Freaks Died & So Did Romance

florence andersonIF ever a man has had his up and downs in life — mostly downs — it’s Albert George Anderson of the Beach Hotel, Newcastle. He has been an S.P. book-maker, so his wife, Mrs. Florence Marguerita Anderson, told Mr. Justice Edwards in the Divorce Court on Thursday. He failed at that. He has been a course fielder at Newcastle. He failed at that, too. And he has gone on the roads with sideshows and not picked up too many riches that way either. Indeed, side shows, according to a letter he wrote to Mrs. Anderson, can cause headaches because he complained one time that two of their ‘freaks’ were dead — the ‘skeleton man’ died, and their pigmy was drowned. But, if he has had his bad luck, so has Mrs. Ander-son, who never had much of a married life, and now that its failure cannot be remedied she has asked for and been given a decree on the ground of his desertion.

Mrs. Anderson is now in her 44th year but does not look it. She is a year younger -than Anderson, whose wife she became in New Zealand on August 3, 1927. By 1929 they were in Australia. Mrs. Anderson, whose present home is 51 Upper Pitt St., Kirribilli, said that they came to Australia on a holiday and have been here ever since. But when he arrived Anderson did not takie a job — he took ill and ended up in Waterfall Sanatorium for a couple of years, so Mrs. Anderson said. Then he started S.P. bookmaking at Bulli, but she remained working at the job which she had taken when he went into Waterfall. “The S.P. business was not successful,” she added. Anderson’s next job was selling forestry bonds around New South Wales, and then he went travelling with sideshows, though at one stage he was shouting the odds at Broad-meadow, Mrs. Anderson said. He ceased his bookmaking when she returned from New Zealand this year after a stay of two years, in her native land. Mrs. Anderson said that she saw him in Newcastle, where she had gone for a varia-tion of a main-tenance order which she had against him and before she commenced her divorce proceedings.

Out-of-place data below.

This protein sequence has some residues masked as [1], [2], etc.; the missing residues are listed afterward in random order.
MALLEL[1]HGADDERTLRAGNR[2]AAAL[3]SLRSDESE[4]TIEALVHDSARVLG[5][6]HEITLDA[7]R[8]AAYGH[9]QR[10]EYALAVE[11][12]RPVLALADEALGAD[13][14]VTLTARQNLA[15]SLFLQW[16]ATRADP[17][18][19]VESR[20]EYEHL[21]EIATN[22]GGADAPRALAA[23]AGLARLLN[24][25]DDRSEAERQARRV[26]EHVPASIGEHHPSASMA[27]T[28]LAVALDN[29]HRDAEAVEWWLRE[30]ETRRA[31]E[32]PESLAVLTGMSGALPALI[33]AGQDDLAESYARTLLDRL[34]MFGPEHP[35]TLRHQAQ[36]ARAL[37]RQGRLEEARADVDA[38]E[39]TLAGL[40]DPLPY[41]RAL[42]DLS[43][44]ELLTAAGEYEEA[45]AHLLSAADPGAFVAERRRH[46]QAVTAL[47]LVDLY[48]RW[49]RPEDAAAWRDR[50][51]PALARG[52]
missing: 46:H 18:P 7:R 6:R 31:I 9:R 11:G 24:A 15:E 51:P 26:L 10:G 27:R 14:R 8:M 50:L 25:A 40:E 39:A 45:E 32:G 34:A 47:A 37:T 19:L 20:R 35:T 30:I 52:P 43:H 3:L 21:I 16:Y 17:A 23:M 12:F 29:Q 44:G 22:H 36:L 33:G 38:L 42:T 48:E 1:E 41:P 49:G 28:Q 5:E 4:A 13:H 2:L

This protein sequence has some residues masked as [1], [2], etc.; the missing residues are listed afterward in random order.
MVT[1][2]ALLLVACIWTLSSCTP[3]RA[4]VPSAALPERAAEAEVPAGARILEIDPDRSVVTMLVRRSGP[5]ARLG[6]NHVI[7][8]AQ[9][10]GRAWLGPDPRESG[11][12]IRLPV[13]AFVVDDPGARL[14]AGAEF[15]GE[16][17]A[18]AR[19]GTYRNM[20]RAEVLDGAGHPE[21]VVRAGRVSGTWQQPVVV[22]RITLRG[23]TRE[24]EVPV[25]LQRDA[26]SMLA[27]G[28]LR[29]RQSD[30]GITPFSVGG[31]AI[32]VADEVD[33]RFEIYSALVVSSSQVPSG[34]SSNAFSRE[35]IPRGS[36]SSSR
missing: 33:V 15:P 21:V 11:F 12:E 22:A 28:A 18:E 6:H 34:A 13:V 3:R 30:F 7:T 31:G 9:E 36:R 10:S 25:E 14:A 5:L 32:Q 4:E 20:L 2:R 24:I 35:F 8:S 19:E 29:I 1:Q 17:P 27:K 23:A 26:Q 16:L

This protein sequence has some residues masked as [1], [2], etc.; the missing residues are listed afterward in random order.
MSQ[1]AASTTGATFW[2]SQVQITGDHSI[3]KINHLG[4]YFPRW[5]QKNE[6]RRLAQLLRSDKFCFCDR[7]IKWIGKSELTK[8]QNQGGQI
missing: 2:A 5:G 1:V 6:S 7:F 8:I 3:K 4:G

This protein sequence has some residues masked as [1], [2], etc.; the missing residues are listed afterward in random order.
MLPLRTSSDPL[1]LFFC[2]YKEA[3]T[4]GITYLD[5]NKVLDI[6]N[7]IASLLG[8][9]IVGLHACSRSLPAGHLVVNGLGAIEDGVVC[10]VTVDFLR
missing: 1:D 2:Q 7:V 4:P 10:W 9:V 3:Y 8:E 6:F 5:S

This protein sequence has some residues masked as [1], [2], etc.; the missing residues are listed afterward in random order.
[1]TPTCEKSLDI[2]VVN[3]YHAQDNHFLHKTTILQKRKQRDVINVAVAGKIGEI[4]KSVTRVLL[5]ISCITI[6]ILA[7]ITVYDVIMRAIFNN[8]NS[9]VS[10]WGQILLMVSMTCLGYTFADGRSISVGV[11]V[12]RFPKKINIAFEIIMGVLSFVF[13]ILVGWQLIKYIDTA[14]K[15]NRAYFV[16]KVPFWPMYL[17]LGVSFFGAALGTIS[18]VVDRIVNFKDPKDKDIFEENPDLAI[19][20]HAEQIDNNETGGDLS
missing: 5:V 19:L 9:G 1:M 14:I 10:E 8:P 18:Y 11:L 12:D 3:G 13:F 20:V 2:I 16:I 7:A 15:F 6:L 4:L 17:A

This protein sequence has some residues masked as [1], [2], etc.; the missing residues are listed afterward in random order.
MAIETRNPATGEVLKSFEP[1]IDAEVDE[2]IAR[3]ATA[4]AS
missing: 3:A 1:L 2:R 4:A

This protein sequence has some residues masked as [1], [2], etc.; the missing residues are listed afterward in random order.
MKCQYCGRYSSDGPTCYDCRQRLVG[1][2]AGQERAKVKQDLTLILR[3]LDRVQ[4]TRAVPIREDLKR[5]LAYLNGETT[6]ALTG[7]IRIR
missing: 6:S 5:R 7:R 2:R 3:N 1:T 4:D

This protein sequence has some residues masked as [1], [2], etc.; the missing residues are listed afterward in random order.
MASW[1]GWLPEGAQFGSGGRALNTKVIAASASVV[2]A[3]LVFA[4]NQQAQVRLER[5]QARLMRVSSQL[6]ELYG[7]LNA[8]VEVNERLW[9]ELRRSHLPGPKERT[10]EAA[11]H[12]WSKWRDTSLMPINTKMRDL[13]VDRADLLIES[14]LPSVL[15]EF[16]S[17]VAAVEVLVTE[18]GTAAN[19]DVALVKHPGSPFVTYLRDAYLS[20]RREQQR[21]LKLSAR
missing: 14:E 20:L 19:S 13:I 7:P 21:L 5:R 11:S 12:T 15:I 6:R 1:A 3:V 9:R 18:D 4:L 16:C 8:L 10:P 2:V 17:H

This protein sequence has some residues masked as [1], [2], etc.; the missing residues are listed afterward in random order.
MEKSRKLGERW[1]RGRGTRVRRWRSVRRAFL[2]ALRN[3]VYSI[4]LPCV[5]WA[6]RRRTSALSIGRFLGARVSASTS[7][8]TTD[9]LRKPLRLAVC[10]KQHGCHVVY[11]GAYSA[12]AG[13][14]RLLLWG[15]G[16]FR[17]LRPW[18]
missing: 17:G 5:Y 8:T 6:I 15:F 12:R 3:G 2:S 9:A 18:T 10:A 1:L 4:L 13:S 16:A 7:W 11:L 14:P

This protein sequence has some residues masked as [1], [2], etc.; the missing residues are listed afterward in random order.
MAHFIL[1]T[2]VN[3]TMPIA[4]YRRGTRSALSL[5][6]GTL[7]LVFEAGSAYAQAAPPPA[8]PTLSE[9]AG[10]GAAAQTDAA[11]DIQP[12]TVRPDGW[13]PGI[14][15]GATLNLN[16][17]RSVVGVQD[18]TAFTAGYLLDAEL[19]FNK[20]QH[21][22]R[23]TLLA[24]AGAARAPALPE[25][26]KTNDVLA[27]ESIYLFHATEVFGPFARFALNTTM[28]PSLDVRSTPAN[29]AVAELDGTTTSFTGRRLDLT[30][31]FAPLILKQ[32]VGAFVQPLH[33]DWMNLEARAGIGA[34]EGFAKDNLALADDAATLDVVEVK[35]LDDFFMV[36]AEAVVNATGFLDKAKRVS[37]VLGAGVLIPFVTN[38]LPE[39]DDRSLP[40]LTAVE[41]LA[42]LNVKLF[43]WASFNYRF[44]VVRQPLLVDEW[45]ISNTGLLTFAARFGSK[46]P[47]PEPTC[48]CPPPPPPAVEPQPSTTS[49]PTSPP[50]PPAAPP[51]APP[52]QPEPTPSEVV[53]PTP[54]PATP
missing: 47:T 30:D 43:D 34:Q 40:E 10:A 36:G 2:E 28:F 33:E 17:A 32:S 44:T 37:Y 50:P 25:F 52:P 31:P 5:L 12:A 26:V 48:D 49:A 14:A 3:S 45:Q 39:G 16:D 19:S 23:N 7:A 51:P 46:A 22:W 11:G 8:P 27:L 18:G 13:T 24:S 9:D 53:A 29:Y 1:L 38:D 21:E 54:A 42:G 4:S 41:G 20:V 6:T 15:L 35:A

Going back through the years, Mrs. Anderson said that while he was at Bulli she suggested he give the S.P up and come to live with her. When he went on to the road with the travelling shows he told her that he was of no use to her, because he was moving about and he could not settle down. Mrs. Anderson said she did not hear from him for two years. She then consulted a solicitor and had a war-rant issued for his arrest in Queensland and Victoria, but he turned up in Sydney. He had been to America as well.

“We have corresponded always with each other,” she said, producing a letter he wrote to her. In that epistle, he told of his jour-neyings through the country at vari-ous places such as Maitland, Singleton and Newcastle. Next he told her that the bookmaking business had not been a great success (in 1943) and unless he got on to a bit of money at Christmas he wouldn’t take out a licence the following year. “I took out a bookmaker’s licence,” he told her in one letter written on November 16, 1943, “and worked on the course at the Newcastle meetings but with disastrous results. I lost the few quid I had saved and am back to scratch again.”

In another letter, he told her “Well, the show business is also at a very low ebb just now, although we are still showing. It has been no good, and on top of that we have lost two of the only three freaks we had left. “Bill Barlow, the Skeleton Man, died after a short illness, then the following week Tommy the Pigmy that I brought back from America got drowned in a canal right at the carnival in one of the suburbs of Newcastle.” Mrs. Anderson, who said that An-derson was now the manager of an hotel in Newcastle, was given a de-cree. Mr. Allan Uther (Messrs. Uther and Mansfield, for Mr. J. H. Yeldham of N. Sydney) for Mrs. Anderson.

Truth (Sydney) Sunday 7 September 1947.

 

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